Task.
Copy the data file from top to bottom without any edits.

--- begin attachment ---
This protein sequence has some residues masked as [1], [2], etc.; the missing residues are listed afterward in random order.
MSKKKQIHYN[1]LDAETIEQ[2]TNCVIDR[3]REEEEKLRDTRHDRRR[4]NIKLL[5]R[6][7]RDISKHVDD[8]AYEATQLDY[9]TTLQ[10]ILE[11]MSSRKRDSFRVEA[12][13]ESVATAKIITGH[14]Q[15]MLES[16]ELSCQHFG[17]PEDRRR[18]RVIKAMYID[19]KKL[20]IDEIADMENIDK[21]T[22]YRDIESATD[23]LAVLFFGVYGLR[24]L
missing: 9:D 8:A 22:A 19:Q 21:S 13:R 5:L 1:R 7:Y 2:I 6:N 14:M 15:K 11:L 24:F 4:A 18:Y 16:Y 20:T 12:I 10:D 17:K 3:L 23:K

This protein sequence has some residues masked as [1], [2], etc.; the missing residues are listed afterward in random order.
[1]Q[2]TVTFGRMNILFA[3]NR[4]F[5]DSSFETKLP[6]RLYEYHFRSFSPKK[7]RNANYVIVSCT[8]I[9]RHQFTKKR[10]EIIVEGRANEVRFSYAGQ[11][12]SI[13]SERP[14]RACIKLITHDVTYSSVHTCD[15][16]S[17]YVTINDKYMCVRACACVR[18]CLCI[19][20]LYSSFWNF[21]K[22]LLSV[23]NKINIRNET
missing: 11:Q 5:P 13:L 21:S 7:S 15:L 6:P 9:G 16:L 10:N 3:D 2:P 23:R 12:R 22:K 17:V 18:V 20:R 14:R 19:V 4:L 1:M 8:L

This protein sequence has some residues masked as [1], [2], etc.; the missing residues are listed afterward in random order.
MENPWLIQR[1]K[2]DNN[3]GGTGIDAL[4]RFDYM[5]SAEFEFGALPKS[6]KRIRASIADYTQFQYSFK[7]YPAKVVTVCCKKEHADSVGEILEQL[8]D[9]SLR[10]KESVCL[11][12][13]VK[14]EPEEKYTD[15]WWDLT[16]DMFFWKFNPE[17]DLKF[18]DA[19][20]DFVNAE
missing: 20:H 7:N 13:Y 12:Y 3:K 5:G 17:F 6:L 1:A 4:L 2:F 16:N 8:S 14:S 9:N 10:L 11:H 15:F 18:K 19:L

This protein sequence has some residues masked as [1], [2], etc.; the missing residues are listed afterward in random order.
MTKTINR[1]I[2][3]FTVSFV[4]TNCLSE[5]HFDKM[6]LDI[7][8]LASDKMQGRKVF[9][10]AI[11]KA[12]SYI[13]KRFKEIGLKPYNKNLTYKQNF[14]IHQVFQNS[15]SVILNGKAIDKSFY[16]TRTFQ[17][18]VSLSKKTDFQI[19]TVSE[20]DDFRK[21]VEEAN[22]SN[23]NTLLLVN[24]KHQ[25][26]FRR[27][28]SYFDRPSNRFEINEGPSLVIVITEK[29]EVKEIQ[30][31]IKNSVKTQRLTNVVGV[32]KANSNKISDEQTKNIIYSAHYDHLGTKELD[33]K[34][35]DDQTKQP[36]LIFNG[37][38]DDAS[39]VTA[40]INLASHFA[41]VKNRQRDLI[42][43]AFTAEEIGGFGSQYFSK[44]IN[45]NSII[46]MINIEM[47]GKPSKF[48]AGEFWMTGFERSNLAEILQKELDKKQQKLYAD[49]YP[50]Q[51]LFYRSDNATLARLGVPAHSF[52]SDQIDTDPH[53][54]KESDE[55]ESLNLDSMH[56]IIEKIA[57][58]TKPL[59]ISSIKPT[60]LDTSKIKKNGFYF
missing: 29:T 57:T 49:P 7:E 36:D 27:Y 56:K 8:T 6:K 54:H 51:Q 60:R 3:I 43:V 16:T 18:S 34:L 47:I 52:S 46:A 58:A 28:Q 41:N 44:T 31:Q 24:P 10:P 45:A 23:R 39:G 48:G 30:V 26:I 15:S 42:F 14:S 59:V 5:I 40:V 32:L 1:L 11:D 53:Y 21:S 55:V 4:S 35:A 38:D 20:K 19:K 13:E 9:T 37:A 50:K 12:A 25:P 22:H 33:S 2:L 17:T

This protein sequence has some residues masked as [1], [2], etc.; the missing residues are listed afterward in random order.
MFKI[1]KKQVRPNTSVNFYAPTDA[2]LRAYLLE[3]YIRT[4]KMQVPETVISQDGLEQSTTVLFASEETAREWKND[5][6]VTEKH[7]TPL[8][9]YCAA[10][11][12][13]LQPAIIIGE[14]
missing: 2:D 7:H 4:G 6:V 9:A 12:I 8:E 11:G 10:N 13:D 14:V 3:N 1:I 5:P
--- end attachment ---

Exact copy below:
This protein sequence has some residues masked as [1], [2], etc.; the missing residues are listed afterward in random order.
MSKKKQIHYN[1]LDAETIEQ[2]TNCVIDR[3]REEEEKLRDTRHDRRR[4]NIKLL[5]R[6][7]RDISKHVDD[8]AYEATQLDY[9]TTLQ[10]ILE[11]MSSRKRDSFRVEA[12][13]ESVATAKIITGH[14]Q[15]MLES[16]ELSCQHFG[17]PEDRRR[18]RVIKAMYID[19]KKL[20]IDEIADMENIDK[21]T[22]YRDIESATD[23]LAVLFFGVYGLR[24]L
missing: 9:D 8:A 22:A 19:Q 21:S 13:R 5:L 1:R 7:Y 2:I 6:N 14:M 15:K 11:L 24:F 4:A 18:Y 16:Y 20:T 12:I 10:D 17:K 3:L 23:K

This protein sequence has some residues masked as [1], [2], etc.; the missing residues are listed afterward in random order.
[1]Q[2]TVTFGRMNILFA[3]NR[4]F[5]DSSFETKLP[6]RLYEYHFRSFSPKK[7]RNANYVIVSCT[8]I[9]RHQFTKKR[10]EIIVEGRANEVRFSYAGQ[11][12]SI[13]SERP[14]RACIKLITHDVTYSSVHTCD[15][16]S[17]YVTINDKYMCVRACACVR[18]CLCI[19][20]LYSSFWNF[21]K[22]LLSV[23]NKINIRNET
missing: 11:Q 5:P 13:L 21:S 7:S 15:L 6:P 9:G 16:L 10:N 3:D 2:P 23:R 12:R 22:K 17:V 18:V 20:R 14:R 19:V 4:L 1:M 8:L

This protein sequence has some residues masked as [1], [2], etc.; the missing residues are listed afterward in random order.
MENPWLIQR[1]K[2]DNN[3]GGTGIDAL[4]RFDYM[5]SAEFEFGALPKS[6]KRIRASIADYTQFQYSFK[7]YPAKVVTVCCKKEHADSVGEILEQL[8]D[9]SLR[10]KESVCL[11][12][13]VK[14]EPEEKYTD[15]WWDLT[16]DMFFWKFNPE[17]DLKF[18]DA[19][20]DFVNAE
missing: 20:H 7:N 13:Y 12:Y 3:K 5:G 17:F 6:L 1:A 4:L 2:F 16:N 8:S 14:S 9:N 10:L 11:H 15:F 18:K 19:L

This protein sequence has some residues masked as [1], [2], etc.; the missing residues are listed afterward in random order.
MTKTINR[1]I[2][3]FTVSFV[4]TNCLSE[5]HFDKM[6]LDI[7][8]LASDKMQGRKVF[9][10]AI[11]KA[12]SYI[13]KRFKEIGLKPYNKNLTYKQNF[14]IHQVFQNS[15]SVILNGKAIDKSFY[16]TRTFQ[17][18]VSLSKKTDFQI[19]TVSE[20]DDFRK[21]VEEAN[22]SN[23]NTLLLVN[24]KHQ[25][26]FRR[27][28]SYFDRPSNRFEINEGPSLVIVITEK[29]EVKEIQ[30][31]IKNSVKTQRLTNVVGV[32]KANSNKISDEQTKNIIYSAHYDHLGTKELD[33]K[34][35]DDQTKQP[36]LIFNG[37][38]DDAS[39]VTA[40]INLASHFA[41]VKNRQRDLI[42][43]AFTAEEIGGFGSQYFSK[44]IN[45]NSII[46]MINIEM[47]GKPSKF[48]AGEFWMTGFERSNLAEILQKELDKKQQKLYAD[49]YP[50]Q[51]LFYRSDNATLARLGVPAHSF[52]SDQIDTDPH[53][54]KESDE[55]ESLNLDSMH[56]IIEKIA[57][58]TKPL[59]ISSIKPT[60]LDTSKIKKNGFYF
missing: 29:T 57:T 49:P 7:E 36:D 27:Y 56:K 8:T 6:K 54:H 51:Q 60:R 3:I 43:V 16:T 18:S 34:L 47:I 52:S 46:A 58:A 28:Q 41:N 44:T 31:Q 24:P 10:P 45:A 23:R 39:G 48:G 30:V 26:I 15:S 42:F 14:S 59:V 5:I 40:V 32:L 1:L 11:D 53:Y 21:S 55:V 4:S 35:A 38:D 20:K 19:K 13:E 9:T 37:A 50:K 12:A 25:P 22:H 33:S 2:L 17:T

This protein sequence has some residues masked as [1], [2], etc.; the missing residues are listed afterward in random order.
MFKI[1]KKQVRPNTSVNFYAPTDA[2]LRAYLLE[3]YIRT[4]KMQVPETVISQDGLEQSTTVLFASEETAREWKND[5][6]VTEKH[7]TPL[8][9]YCAA[10][11][12][13]LQPAIIIGE[14]
missing: 2:D 7:H 4:G 6:V 9:A 12:I 8:E 11:G 10:N 13:D 14:V 3:N 1:I 5:P